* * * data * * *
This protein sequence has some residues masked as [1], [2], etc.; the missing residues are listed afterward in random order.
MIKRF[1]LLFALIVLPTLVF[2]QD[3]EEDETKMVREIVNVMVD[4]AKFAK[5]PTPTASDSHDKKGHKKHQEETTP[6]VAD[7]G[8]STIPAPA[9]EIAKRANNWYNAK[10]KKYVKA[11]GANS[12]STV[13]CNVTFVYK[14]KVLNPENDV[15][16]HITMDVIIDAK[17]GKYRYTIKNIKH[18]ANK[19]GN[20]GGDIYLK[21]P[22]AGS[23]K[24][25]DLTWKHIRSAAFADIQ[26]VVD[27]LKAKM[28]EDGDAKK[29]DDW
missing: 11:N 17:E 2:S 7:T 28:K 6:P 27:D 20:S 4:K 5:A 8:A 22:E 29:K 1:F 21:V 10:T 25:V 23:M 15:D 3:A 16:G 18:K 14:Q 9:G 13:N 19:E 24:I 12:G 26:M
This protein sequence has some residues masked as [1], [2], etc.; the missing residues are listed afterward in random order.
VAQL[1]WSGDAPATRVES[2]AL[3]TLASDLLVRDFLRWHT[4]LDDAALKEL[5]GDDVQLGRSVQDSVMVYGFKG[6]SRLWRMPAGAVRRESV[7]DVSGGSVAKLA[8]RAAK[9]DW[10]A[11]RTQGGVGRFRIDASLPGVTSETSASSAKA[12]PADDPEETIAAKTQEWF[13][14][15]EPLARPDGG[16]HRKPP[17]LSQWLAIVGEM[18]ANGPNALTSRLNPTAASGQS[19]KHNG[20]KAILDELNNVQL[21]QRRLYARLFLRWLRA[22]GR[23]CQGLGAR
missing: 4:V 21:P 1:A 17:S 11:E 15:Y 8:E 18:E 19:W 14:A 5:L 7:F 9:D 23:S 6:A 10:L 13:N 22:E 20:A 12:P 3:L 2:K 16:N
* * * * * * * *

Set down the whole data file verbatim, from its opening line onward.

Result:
This protein sequence has some residues masked as [1], [2], etc.; the missing residues are listed afterward in random order.
MIKRF[1]LLFALIVLPTLVF[2]QD[3]EEDETKMVREIVNVMVD[4]AKFAK[5]PTPTASDSHDKKGHKKHQEETTP[6]VAD[7]G[8]STIPAPA[9]EIAKRANNWYNAK[10]KKYVKA[11]GANS[12]STV[13]CNVTFVYK[14]KVLNPENDV[15][16]HITMDVIIDAK[17]GKYRYTIKNIKH[18]ANK[19]GN[20]GGDIYLK[21]P[22]AGS[23]K[24][25]DLTWKHIRSAAFADIQ[26]VVD[27]LKAKM[28]EDGDAKK[29]DDW
missing: 11:N 17:E 2:S 7:T 28:K 6:P 27:D 20:S 4:K 5:A 8:A 22:E 29:K 1:F 21:V 10:T 25:V 23:M 15:D 3:A 16:G 18:K 14:Q 9:G 13:N 19:E 24:I 12:G 26:M
This protein sequence has some residues masked as [1], [2], etc.; the missing residues are listed afterward in random order.
VAQL[1]WSGDAPATRVES[2]AL[3]TLASDLLVRDFLRWHT[4]LDDAALKEL[5]GDDVQLGRSVQDSVMVYGFKG[6]SRLWRMPAGAVRRESV[7]DVSGGSVAKLA[8]RAAK[9]DW[10]A[11]RTQGGVGRFRIDASLPGVTSETSASSAKA[12]PADDPEETIAAKTQEWF[13][14][15]EPLARPDGG[16]HRKPP[17]LSQWLAIVGEM[18]ANGPNALTSRLNPTAASGQS[19]KHNG[20]KAILDELNNVQL[21]QRRLYARLFLRWLRA[22]GR[23]CQGLGAR
missing: 4:V 21:P 1:A 17:S 11:E 15:Y 8:E 18:E 19:W 14:A 5:L 7:F 9:D 23:S 6:A 10:L 13:N 22:E 20:A 12:P 3:L 2:K 16:N